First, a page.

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L LIB

Daniel Duncan McKenzie (Leader of the Official Opposition)

Laurier Liberal

Mr. McKENZIE:

The Bill should provide that each department should give an estimate of the amount of money that it will require. The Public Works Department, for instance, will require certain supplies, and it would simplify matters if the Minister of Public Works were obliged to have an item in his estimates providing for the quantity of supplies he was going to requisition, and that he should not exceed that quantity except for some special reason. It should be provided that the department would be limited to the amounts voted by Parliament. In that way the House would indirectly be in a position to ascertain the operations of the commission.

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UNION

Newton Wesley Rowell (Minister presiding over the Department of Health; President of the Privy Council)

Unionist

Mr. ROWELL:

That is exactly what the procedure will be. The minister will have to come and get his supplies voted just as at present, and everything will be open to review.

On section 16-purchases to be by tender:

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L LIB

Rodolphe Lemieux

Laurier Liberal

Mr. LEMIEUX:

I move that this section be allowed to stand.

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L LIB

John Howard Sinclair

Laurier Liberal

Mr. J. H. SINCLAIR:

Will the minister consider the advisability of adding something to this section?

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L LIB

Georges Henri Boivin (Deputy Speaker and Chair of Committees of the Whole of the House of Commons)

Laurier Liberal

The CHAIRMAN:

There is a motion by the hon. member for Maisonneuve that the section be allowed to stand. The motion is not debatable. If it is withdrawn the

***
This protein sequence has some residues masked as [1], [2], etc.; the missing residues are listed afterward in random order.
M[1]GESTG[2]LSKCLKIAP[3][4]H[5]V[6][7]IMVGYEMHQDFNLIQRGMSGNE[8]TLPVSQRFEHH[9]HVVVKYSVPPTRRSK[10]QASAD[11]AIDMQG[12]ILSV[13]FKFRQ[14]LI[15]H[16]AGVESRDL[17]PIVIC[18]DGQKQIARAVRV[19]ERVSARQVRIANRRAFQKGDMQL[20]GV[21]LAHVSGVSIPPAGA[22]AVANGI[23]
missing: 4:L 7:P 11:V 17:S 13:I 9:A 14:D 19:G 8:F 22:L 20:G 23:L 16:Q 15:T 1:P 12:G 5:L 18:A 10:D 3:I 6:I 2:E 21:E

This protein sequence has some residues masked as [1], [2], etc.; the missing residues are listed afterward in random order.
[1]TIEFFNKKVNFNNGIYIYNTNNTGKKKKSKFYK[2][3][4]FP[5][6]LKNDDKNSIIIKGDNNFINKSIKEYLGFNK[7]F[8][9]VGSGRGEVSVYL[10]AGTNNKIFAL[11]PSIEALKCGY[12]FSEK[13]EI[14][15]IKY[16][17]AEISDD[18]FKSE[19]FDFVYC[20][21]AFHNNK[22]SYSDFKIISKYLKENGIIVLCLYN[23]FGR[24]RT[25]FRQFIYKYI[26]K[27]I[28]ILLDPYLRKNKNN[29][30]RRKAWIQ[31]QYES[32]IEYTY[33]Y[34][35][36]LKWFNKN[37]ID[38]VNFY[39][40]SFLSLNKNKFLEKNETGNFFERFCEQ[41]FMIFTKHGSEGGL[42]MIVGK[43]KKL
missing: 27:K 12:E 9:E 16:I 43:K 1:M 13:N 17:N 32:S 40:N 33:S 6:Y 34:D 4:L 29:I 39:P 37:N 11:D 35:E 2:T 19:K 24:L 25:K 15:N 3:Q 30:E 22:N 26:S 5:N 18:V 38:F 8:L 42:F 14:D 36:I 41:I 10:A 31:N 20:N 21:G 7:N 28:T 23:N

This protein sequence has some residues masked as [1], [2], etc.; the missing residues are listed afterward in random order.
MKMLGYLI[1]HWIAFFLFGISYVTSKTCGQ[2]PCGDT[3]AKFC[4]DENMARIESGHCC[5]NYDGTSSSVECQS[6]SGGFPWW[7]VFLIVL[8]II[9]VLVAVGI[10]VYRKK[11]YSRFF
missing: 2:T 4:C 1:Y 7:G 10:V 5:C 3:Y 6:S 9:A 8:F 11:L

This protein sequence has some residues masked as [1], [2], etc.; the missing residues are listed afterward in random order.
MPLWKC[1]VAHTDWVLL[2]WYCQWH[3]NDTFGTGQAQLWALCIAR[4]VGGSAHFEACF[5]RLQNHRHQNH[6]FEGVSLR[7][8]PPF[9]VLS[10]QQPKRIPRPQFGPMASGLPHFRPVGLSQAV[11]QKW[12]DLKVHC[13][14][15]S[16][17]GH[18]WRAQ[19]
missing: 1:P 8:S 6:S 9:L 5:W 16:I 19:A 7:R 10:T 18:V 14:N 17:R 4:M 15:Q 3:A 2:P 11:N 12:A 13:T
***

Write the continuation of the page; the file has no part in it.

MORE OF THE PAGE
hon. member for Antigonish and Guysbor-ough (Mr. Sinclair) can discuss the section.

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L LIB
L LIB

John Howard Sinclair

Laurier Liberal

Mr. J. H. SINCLAIR:

The practice has become prevalent of dispensing with public advertisement in many cases. A department professes to know the number of people who deal in certain articles in some province or vicinity, and instead of calling for tenders by public advertisement they send a circular letter or notice to the dealers. If this can be done in a fair way the practice is satisfactory. But the difficulty is that certain names are omitted from the list in the department and complaints are frequently made, as they were in the case of the War Purchasing Commission, that certain people did not get these notices. It should be easy to provide that in cases of this kind merchants or dealers could send in their names and post office addresses and be entitled to the usual notice.

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UNION

Newton Wesley Rowell (Minister presiding over the Department of Health; President of the Privy Council)

Unionist

Mr. ROWELL:

I shall be glad to consider that point.

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L LIB

Rodolphe Lemieux

Laurier Liberal

Mr. LEMIEUX:

Now that the hon. member has raised his point I renew my motion and ask that the section be allowed to 6tand.

Section stands.

Progress reported.

On motion of Hon. Mr. Rowell the House adjourned at 11.40 p.m.

Monday, June 9, 1919.

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June 6, 1919